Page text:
There is the possibility of doing lots of things and I don’t think you have to choose, “I’m going to make films influenced by this specific director.” It’s not like that for me. I’ve chosen a film of Murnau’s as a title, but it’s not that I intended to replicate, to copy the aesthetics of Murnau. For me he represents cinema, or the greatness of cinema, and this film is relating with that memory. It’s not to have the link with Murnau; it’s more a link with a cinema that does not exist anymore. I feel the lack of it, but I’m aware that I cannot do his Tabu or his Sunrise, because I’m not able to do it, firstly, and because it is not my time. These films were made by him in a specific moment and if you try to copy that nowadays, for me it doesn’t make any sense. But we have the memory of it, so I’ll try to get there, to the sensation of watching his films, and try to create a form to get there.

GMC The topic of colonialism is a very sensitive issue. How much importance do you grant to the political aspect of Tabu?

MG I’ve always imagined that in the first part of this film there is a vague sensation of guilt, without there being a materialization of what the origin of this sensation of guilt is. And then you have the second part, in which you see characters completely unaware, politically and socially, playing like they were in a Hollywood film—a Hollywood film that goes wrong. So, white people killing each other, doing silly, sexy stuff… and then it will end and Africa takes over. So this is my connection with colonialism, though, to be honest, I think that more than the loss of the Portuguese colonial empire, what the characters in the first part are missing is their youth.

When I imagined the film, I wanted to have this kind of old city, aged city, dark city, which is not the usual image of Lisbon, and to bring back the new world, even if it’s ironic, because this new world was an unfair world, but to bring it back in the second part of the film and to have this connection between this aged set of people in an aged city that feel guilty of something. The African part is like the taboo of the first part. Nothing is spoken: they don’t speak about colonialism, they don’t speak about Africa. Only Aurora, when she is losing her mind at the end, in the hospital, she starts talking about crocodiles—at that moment I guess people will think that she’s a crazy, demented old woman losing her mind. When Africa appears, it’s like a place, a colonial place, where things were possible for the characters, for Aurora.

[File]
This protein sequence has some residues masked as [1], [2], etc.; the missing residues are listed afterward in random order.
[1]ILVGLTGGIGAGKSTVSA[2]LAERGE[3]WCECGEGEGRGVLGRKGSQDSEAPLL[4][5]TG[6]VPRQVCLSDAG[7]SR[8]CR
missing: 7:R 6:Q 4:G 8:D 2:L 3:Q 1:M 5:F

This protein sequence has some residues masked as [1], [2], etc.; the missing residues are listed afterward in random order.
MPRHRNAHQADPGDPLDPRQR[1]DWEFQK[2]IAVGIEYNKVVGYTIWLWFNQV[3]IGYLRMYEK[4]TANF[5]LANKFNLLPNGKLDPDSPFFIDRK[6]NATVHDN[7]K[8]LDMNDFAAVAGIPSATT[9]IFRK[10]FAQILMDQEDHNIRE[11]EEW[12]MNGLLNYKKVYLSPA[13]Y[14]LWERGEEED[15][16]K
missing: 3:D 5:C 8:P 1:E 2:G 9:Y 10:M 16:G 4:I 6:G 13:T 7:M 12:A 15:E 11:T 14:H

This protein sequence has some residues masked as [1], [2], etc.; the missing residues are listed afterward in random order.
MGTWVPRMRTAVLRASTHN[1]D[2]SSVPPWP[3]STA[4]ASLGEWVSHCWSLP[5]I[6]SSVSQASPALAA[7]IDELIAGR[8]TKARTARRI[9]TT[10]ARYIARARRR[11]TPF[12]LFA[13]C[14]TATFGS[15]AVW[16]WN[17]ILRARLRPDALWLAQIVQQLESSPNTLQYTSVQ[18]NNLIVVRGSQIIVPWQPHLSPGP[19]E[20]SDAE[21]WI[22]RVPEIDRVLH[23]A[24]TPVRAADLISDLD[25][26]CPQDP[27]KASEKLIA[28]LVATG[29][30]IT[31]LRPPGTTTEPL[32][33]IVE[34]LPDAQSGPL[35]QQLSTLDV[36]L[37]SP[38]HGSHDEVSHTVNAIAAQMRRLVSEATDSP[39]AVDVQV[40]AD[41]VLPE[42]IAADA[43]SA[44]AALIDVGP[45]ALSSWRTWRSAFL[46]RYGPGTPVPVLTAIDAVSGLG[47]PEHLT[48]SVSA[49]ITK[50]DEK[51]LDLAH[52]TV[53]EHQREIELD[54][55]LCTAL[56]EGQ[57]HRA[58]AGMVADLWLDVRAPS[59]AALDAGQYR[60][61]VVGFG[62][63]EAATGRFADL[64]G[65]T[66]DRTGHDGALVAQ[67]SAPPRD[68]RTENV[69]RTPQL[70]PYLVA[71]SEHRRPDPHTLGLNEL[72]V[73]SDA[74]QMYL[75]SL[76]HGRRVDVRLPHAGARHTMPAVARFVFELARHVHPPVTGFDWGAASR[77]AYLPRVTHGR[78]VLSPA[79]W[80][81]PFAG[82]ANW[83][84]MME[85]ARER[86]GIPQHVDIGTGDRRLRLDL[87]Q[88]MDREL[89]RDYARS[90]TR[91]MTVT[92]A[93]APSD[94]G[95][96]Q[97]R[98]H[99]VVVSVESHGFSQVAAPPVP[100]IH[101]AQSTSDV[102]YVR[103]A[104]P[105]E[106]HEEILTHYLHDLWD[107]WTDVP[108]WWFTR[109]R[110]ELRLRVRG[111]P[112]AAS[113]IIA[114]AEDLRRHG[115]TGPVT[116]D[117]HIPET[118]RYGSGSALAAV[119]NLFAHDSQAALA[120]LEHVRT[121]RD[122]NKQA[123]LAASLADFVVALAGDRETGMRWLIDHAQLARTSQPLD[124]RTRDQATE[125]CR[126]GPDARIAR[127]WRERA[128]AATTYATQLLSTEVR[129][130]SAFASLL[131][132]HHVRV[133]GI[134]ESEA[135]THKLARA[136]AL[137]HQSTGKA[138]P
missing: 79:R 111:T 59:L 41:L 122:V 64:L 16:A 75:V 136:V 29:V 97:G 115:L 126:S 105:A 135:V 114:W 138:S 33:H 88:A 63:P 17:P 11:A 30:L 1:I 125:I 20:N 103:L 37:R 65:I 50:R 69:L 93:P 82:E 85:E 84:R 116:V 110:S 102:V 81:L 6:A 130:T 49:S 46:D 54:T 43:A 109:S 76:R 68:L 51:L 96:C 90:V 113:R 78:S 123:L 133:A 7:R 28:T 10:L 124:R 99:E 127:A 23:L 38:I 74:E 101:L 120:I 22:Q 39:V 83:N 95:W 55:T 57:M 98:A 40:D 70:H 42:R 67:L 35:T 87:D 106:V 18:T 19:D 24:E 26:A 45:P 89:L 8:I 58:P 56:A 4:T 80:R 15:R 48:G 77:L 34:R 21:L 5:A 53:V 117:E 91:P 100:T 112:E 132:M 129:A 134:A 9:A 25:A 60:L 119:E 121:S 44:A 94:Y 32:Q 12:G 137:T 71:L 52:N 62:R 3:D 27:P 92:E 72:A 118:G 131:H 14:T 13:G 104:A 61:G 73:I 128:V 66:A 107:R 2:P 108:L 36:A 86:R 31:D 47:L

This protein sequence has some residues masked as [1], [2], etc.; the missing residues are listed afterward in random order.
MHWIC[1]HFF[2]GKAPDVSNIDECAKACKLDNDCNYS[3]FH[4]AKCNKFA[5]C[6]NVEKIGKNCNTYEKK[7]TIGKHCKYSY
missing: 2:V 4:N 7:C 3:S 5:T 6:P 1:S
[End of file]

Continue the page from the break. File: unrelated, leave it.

The film works with oppositions. It’s like Murnau’s films, you know—dark/light, night/day, city/countryside—there’s all these oppositions that nowadays in cinema have disappeared, because contemporary cinema tends to have much more psychological approaches. They’ve given up on these kinds of simple oppositions that were possible because the viewer was more in a state of belief. And that’s precisely what was lost.


Still from Tabu (2012), Carloto Cotta.

GMC Did you consider that presenting colonialism within a nostalgic framework could potentially be problematic?